On the surface, Estate Planning in Kentucky seems simple. You tell the attorney what you have, and who you want to leave it to when you die.
Unfortunately, it’s not that simple, and making a mistake while creating your estate plan can cause a great deal of stress and chaos for your family when you’re gone.
Here are five of the most common mistakes made when creating an Estate Plan.
- Thinking Your Estate Is Too Small For a Planning
You may have not amassed millions of dollars and dozens of properties over the years, but chances are you do have some type of estate to your name. And, believe it or not, even the smallest of estates can cause family discourse after your death.
A knowledgeable attorney will tell you there is no estate too small to make a plan.
- Do It Yourself Estate Planning
There are hundreds of online sites that will allow you to download documents to create your Estate Plan. But a good plan is more than just documents.
You need someone that can guide you through the legal structures that go into Estate Planning. Like a snowflake, no two Estate Plans are the same. Trying to create a plan online is like trying to cure a cold on a medical website. The average person doesn’t know the requirements necessary to have a valid Estate Plan, thus how can they be sure the documents online are correct?
- Not Knowing the Difference between Estate Taxes and Probate
You can avoid Probate, but might still have to pay taxes based on the size of your estate. And, if your estate is small enough to avoid taxes, you may not be able to avoid probate. Confused?
This is just another reason you need to have a knowledgeable attorney guiding you through the process.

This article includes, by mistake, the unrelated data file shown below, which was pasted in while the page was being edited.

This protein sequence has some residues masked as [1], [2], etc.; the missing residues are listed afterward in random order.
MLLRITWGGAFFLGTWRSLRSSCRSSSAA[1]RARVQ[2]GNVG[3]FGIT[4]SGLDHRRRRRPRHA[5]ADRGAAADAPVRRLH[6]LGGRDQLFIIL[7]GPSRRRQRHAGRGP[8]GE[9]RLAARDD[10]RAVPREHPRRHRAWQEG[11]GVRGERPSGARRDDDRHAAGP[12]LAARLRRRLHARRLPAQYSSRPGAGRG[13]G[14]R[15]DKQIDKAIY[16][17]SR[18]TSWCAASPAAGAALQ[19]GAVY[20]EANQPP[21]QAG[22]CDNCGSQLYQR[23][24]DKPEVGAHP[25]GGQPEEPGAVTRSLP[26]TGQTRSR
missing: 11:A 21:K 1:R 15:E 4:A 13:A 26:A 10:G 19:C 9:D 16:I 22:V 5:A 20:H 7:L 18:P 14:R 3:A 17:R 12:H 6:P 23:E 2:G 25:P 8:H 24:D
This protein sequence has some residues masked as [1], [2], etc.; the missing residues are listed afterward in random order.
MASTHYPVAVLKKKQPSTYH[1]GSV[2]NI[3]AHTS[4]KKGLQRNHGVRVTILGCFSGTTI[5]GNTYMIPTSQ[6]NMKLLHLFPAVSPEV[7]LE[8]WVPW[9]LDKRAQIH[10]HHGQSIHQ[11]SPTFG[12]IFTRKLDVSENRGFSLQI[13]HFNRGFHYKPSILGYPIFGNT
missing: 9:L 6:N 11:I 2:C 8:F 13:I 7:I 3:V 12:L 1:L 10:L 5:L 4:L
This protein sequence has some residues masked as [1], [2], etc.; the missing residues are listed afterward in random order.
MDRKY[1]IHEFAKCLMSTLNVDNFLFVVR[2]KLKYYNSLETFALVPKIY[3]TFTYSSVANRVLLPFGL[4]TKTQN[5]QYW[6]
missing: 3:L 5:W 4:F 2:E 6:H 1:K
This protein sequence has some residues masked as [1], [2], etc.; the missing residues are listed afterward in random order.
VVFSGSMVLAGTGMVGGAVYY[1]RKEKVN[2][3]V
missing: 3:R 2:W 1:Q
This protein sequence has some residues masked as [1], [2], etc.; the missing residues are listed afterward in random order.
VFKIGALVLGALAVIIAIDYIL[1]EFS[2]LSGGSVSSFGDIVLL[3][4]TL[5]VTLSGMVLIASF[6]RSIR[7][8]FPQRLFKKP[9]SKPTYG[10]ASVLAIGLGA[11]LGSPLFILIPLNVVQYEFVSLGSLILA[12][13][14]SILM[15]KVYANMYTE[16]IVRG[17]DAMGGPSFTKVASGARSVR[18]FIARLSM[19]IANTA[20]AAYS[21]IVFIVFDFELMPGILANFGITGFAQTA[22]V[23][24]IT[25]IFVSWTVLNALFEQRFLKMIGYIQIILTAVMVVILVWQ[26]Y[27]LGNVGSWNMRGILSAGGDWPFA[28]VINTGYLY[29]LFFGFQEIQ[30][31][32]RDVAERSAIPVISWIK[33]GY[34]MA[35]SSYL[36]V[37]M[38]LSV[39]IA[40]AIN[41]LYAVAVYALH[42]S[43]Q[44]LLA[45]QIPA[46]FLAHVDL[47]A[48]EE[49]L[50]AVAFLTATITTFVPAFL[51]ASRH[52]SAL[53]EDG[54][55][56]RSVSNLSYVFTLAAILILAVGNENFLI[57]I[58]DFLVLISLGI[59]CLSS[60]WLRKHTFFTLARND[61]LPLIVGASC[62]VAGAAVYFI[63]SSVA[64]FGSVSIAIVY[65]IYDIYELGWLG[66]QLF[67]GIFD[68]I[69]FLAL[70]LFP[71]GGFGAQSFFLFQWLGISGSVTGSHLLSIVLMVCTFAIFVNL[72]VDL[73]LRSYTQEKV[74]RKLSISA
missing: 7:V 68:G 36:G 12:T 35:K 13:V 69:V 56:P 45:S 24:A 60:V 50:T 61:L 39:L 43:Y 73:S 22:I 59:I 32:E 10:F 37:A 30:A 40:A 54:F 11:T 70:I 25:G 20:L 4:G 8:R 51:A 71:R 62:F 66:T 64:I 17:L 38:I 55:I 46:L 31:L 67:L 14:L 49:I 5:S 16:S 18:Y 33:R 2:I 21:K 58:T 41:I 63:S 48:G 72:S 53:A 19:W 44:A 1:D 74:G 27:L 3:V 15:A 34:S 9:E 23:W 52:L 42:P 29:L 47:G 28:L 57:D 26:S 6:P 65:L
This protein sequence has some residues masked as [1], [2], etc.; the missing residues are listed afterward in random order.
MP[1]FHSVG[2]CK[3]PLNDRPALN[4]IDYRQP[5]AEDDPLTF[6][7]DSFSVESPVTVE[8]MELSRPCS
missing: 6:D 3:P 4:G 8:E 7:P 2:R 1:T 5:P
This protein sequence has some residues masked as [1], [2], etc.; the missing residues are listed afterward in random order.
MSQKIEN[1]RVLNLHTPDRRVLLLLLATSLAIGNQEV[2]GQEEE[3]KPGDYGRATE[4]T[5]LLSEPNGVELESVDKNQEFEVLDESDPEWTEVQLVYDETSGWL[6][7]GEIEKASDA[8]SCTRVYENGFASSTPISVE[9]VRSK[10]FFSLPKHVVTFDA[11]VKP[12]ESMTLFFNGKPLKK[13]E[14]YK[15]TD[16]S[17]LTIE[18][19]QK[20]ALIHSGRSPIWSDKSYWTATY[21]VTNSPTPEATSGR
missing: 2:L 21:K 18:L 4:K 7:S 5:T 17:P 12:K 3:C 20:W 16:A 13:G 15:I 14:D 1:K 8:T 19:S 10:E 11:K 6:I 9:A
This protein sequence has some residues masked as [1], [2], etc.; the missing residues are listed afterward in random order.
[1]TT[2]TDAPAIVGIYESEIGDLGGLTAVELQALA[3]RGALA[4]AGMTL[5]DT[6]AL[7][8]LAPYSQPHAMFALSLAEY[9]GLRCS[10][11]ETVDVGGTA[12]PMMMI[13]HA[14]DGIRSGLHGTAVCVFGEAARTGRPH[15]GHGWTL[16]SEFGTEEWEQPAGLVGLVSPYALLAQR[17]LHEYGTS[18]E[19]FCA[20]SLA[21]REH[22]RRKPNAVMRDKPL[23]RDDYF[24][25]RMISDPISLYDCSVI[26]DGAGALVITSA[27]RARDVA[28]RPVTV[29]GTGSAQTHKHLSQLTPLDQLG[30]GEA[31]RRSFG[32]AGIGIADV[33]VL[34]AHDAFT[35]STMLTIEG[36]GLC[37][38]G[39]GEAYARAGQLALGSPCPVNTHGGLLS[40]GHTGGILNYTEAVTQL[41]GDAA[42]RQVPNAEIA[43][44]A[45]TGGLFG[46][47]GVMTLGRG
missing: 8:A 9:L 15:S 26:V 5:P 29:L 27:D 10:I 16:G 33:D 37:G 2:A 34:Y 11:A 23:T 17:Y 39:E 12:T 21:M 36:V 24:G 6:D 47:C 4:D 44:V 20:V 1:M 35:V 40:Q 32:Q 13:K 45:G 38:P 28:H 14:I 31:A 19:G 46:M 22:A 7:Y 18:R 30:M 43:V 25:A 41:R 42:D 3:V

- Leaving Assets Directly to a Beneficiary
Can leaving a lump sum of cash to someone ever be bad? The correct answer would be yes.
Many assets, such as bank accounts and life insurance policies, require or have the option to name a beneficiary in case of your death. But can that beneficiary handle a sudden influx of wealth? If the beneficiary is an addict, or maybe too immature, then a large sum of cash can be very bad. This is where setting up a Trust, where someone can manage the assets for them, can be a good idea.
- Not Having an Estate Plan
This, obviously, is the worst mistake of all. Whether you’re too lazy to create a plan, or think you’re just too young for one, you’re setting yourself, and your family, up for disaster.
At a time when 64% of Americans don’t have a Will (USA Today July 11, 2015), you’ll want to get ahead of the game, because if you don’t have an Estate Plan, you can be guaranteed that the state will have one for you, and it won’t be the one you, or your family, wants.
Avoid the risk of leaving your family behind without a plan, and consult with an Estate Planning attorney that can answer your questions.